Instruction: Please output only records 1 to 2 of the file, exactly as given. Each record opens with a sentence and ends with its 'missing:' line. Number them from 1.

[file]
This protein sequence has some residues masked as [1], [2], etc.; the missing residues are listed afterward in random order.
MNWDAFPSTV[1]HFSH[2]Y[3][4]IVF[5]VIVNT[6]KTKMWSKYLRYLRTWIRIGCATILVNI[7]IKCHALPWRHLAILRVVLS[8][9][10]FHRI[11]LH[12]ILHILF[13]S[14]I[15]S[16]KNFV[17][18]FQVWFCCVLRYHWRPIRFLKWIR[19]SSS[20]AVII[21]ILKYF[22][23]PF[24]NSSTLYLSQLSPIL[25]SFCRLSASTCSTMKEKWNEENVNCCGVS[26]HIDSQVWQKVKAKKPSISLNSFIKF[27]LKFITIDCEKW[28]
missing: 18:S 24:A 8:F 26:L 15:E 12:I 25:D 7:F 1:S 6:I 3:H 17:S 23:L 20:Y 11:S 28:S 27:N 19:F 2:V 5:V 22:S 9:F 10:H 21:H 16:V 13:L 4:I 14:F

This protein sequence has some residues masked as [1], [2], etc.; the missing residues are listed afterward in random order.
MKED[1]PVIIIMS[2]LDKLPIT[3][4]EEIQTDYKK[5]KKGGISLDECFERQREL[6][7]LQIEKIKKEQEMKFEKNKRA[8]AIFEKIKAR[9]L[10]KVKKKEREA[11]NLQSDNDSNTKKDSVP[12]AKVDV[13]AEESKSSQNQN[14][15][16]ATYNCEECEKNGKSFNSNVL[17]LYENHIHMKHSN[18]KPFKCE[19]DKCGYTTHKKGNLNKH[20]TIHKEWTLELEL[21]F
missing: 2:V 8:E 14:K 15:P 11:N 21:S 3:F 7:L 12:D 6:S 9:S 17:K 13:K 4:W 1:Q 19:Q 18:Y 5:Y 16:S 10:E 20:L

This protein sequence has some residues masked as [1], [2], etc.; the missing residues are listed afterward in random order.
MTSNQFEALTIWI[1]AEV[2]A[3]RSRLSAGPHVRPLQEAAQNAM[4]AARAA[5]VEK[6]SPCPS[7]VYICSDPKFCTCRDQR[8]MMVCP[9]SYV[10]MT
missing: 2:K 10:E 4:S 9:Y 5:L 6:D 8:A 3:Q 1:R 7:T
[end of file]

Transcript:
This protein sequence has some residues masked as [1], [2], etc.; the missing residues are listed afterward in random order.
MNWDAFPSTV[1]HFSH[2]Y[3][4]IVF[5]VIVNT[6]KTKMWSKYLRYLRTWIRIGCATILVNI[7]IKCHALPWRHLAILRVVLS[8][9][10]FHRI[11]LH[12]ILHILF[13]S[14]I[15]S[16]KNFV[17][18]FQVWFCCVLRYHWRPIRFLKWIR[19]SSS[20]AVII[21]ILKYF[22][23]PF[24]NSSTLYLSQLSPIL[25]SFCRLSASTCSTMKEKWNEENVNCCGVS[26]HIDSQVWQKVKAKKPSISLNSFIKF[27]LKFITIDCEKW[28]
missing: 18:S 24:A 8:F 26:L 15:E 12:I 25:D 7:F 1:S 6:I 3:H 17:S 23:L 20:Y 11:S 28:S 27:N 19:F 2:V 5:V 22:S 9:F 10:H 21:H 16:V 13:L 4:I 14:F

This protein sequence has some residues masked as [1], [2], etc.; the missing residues are listed afterward in random order.
MKED[1]PVIIIMS[2]LDKLPIT[3][4]EEIQTDYKK[5]KKGGISLDECFERQREL[6][7]LQIEKIKKEQEMKFEKNKRA[8]AIFEKIKAR[9]L[10]KVKKKEREA[11]NLQSDNDSNTKKDSVP[12]AKVDV[13]AEESKSSQNQN[14][15][16]ATYNCEECEKNGKSFNSNVL[17]LYENHIHMKHSN[18]KPFKCE[19]DKCGYTTHKKGNLNKH[20]TIHKEWTLELEL[21]F
missing: 2:V 8:E 14:K 15:P 11:N 21:S 3:F 7:L 12:D 6:S 9:S 17:K 13:K 4:W 1:Q 19:Q 18:Y 5:Y 16:S 10:E 20:L